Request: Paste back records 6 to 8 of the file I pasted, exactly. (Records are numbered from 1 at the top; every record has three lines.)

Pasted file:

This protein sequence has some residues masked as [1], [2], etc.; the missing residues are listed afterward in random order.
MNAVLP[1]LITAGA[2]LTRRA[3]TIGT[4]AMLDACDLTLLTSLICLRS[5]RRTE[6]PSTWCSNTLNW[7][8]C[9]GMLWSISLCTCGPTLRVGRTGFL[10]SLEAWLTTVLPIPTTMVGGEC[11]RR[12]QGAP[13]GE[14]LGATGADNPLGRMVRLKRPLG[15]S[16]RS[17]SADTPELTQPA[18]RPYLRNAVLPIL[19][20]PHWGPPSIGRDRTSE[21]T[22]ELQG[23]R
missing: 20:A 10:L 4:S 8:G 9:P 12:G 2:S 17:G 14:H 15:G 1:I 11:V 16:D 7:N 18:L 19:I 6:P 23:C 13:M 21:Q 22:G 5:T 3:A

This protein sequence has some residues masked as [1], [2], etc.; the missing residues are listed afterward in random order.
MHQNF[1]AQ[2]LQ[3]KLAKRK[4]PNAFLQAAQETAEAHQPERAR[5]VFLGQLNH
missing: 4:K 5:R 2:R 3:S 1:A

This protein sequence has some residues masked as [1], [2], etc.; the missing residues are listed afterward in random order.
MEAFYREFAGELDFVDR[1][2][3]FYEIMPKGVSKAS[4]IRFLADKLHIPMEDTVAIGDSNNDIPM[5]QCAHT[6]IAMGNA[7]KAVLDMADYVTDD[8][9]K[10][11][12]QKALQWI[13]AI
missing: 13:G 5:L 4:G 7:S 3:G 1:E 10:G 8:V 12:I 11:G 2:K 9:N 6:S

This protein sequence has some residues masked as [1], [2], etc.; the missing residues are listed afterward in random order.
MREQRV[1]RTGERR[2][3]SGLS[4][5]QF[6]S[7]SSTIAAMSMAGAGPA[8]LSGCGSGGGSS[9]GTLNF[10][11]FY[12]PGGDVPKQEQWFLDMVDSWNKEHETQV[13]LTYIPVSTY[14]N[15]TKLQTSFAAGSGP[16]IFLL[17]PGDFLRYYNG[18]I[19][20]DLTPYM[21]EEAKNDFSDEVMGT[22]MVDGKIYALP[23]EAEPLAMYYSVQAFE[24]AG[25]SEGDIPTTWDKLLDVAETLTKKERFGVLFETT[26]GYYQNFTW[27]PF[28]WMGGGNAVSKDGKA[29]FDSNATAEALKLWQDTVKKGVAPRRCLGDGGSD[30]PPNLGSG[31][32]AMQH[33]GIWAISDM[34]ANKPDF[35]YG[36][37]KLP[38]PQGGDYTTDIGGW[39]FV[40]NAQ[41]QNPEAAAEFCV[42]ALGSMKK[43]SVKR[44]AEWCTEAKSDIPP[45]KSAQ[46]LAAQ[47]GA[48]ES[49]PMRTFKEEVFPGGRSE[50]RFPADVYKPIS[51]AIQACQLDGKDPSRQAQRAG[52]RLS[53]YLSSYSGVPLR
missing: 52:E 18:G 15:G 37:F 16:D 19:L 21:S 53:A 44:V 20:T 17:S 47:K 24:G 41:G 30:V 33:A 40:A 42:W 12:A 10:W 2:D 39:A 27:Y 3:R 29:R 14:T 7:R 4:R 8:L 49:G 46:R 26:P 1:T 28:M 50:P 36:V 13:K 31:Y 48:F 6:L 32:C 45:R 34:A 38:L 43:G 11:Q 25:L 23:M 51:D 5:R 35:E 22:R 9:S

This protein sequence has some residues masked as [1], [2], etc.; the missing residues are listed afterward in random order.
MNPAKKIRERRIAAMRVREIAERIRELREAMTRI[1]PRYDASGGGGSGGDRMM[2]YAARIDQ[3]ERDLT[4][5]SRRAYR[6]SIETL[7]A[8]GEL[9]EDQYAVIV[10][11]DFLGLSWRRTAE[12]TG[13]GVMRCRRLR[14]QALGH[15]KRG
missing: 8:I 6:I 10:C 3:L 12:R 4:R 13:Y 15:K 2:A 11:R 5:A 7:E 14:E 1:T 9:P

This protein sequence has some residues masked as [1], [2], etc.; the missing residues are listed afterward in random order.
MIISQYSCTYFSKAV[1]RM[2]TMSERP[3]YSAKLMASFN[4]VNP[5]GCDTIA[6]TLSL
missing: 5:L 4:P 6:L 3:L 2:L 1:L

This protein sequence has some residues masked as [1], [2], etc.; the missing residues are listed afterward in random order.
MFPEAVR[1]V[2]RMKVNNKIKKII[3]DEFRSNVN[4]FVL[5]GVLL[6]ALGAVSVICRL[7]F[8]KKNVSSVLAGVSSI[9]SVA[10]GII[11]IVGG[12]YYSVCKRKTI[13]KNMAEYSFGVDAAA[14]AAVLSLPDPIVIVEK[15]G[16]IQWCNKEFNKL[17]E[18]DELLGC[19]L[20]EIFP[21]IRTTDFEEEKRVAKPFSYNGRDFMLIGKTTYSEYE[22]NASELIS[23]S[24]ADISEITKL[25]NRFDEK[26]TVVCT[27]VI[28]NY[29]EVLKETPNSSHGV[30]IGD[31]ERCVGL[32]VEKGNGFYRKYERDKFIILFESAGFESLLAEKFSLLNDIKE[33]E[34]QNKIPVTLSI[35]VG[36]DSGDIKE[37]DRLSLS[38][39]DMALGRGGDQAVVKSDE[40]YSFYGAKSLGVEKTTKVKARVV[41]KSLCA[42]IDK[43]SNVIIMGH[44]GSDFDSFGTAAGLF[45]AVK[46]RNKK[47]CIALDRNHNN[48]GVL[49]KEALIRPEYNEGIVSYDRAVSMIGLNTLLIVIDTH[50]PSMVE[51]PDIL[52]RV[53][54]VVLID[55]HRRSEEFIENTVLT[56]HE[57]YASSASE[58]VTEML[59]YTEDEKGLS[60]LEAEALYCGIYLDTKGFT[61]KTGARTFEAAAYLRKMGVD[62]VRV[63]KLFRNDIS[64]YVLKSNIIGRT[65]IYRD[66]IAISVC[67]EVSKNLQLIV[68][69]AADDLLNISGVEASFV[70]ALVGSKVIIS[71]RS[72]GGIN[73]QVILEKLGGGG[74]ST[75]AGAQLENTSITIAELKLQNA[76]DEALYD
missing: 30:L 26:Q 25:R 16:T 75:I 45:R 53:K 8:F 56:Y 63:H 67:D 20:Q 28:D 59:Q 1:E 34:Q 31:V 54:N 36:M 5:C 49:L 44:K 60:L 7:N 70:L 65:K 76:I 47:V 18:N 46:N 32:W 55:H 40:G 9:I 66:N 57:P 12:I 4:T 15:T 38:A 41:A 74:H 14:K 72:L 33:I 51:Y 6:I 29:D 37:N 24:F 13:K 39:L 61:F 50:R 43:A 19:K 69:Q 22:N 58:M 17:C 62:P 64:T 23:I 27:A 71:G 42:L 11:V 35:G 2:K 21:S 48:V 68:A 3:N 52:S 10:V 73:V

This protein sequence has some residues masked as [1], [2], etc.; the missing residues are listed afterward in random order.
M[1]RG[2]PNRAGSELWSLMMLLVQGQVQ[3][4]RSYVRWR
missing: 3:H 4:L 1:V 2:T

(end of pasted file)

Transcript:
This protein sequence has some residues masked as [1], [2], etc.; the missing residues are listed afterward in random order.
MIISQYSCTYFSKAV[1]RM[2]TMSERP[3]YSAKLMASFN[4]VNP[5]GCDTIA[6]TLSL
missing: 5:L 4:P 6:L 3:L 2:L 1:L

This protein sequence has some residues masked as [1], [2], etc.; the missing residues are listed afterward in random order.
MFPEAVR[1]V[2]RMKVNNKIKKII[3]DEFRSNVN[4]FVL[5]GVLL[6]ALGAVSVICRL[7]F[8]KKNVSSVLAGVSSI[9]SVA[10]GII[11]IVGG[12]YYSVCKRKTI[13]KNMAEYSFGVDAAA[14]AAVLSLPDPIVIVEK[15]G[16]IQWCNKEFNKL[17]E[18]DELLGC[19]L[20]EIFP[21]IRTTDFEEEKRVAKPFSYNGRDFMLIGKTTYSEYE[22]NASELIS[23]S[24]ADISEITKL[25]NRFDEK[26]TVVCT[27]VI[28]NY[29]EVLKETPNSSHGV[30]IGD[31]ERCVGL[32]VEKGNGFYRKYERDKFIILFESAGFESLLAEKFSLLNDIKE[33]E[34]QNKIPVTLSI[35]VG[36]DSGDIKE[37]DRLSLS[38][39]DMALGRGGDQAVVKSDE[40]YSFYGAKSLGVEKTTKVKARVV[41]KSLCA[42]IDK[43]SNVIIMGH[44]GSDFDSFGTAAGLF[45]AVK[46]RNKK[47]CIALDRNHNN[48]GVL[49]KEALIRPEYNEGIVSYDRAVSMIGLNTLLIVIDTH[50]PSMVE[51]PDIL[52]RV[53][54]VVLID[55]HRRSEEFIENTVLT[56]HE[57]YASSASE[58]VTEML[59]YTEDEKGLS[60]LEAEALYCGIYLDTKGFT[61]KTGARTFEAAAYLRKMGVD[62]VRV[63]KLFRNDIS[64]YVLKSNIIGRT[65]IYRD[66]IAISVC[67]EVSKNLQLIV[68][69]AADDLLNISGVEASFV[70]ALVGSKVIIS[71]RS[72]GGIN[73]QVILEKLGGGG[74]ST[75]AGAQLENTSITIAELKLQNA[76]DEALYD
missing: 30:L 26:Q 25:R 16:T 75:I 45:R 53:K 8:F 56:Y 63:H 67:D 20:Q 28:D 59:Q 1:E 34:Q 31:V 54:N 36:M 5:C 49:L 44:K 60:L 7:N 70:L 65:K 76:I 47:V 18:N 46:N 32:W 55:H 40:G 9:I 66:N 57:P 12:I 4:T 15:T 38:A 41:A 74:H 14:K 72:L 33:I 51:Y 6:I 29:D 37:N 24:F 13:K 39:L 61:F 50:R 43:A 19:K 69:Q 22:N 58:M 17:C 62:P 64:T 23:I 27:A 71:G 42:L 11:V 35:G 2:K 21:S 48:V 68:A 3:N 52:S 10:V 73:V

This protein sequence has some residues masked as [1], [2], etc.; the missing residues are listed afterward in random order.
M[1]RG[2]PNRAGSELWSLMMLLVQGQVQ[3][4]RSYVRWR
missing: 3:H 4:L 1:V 2:T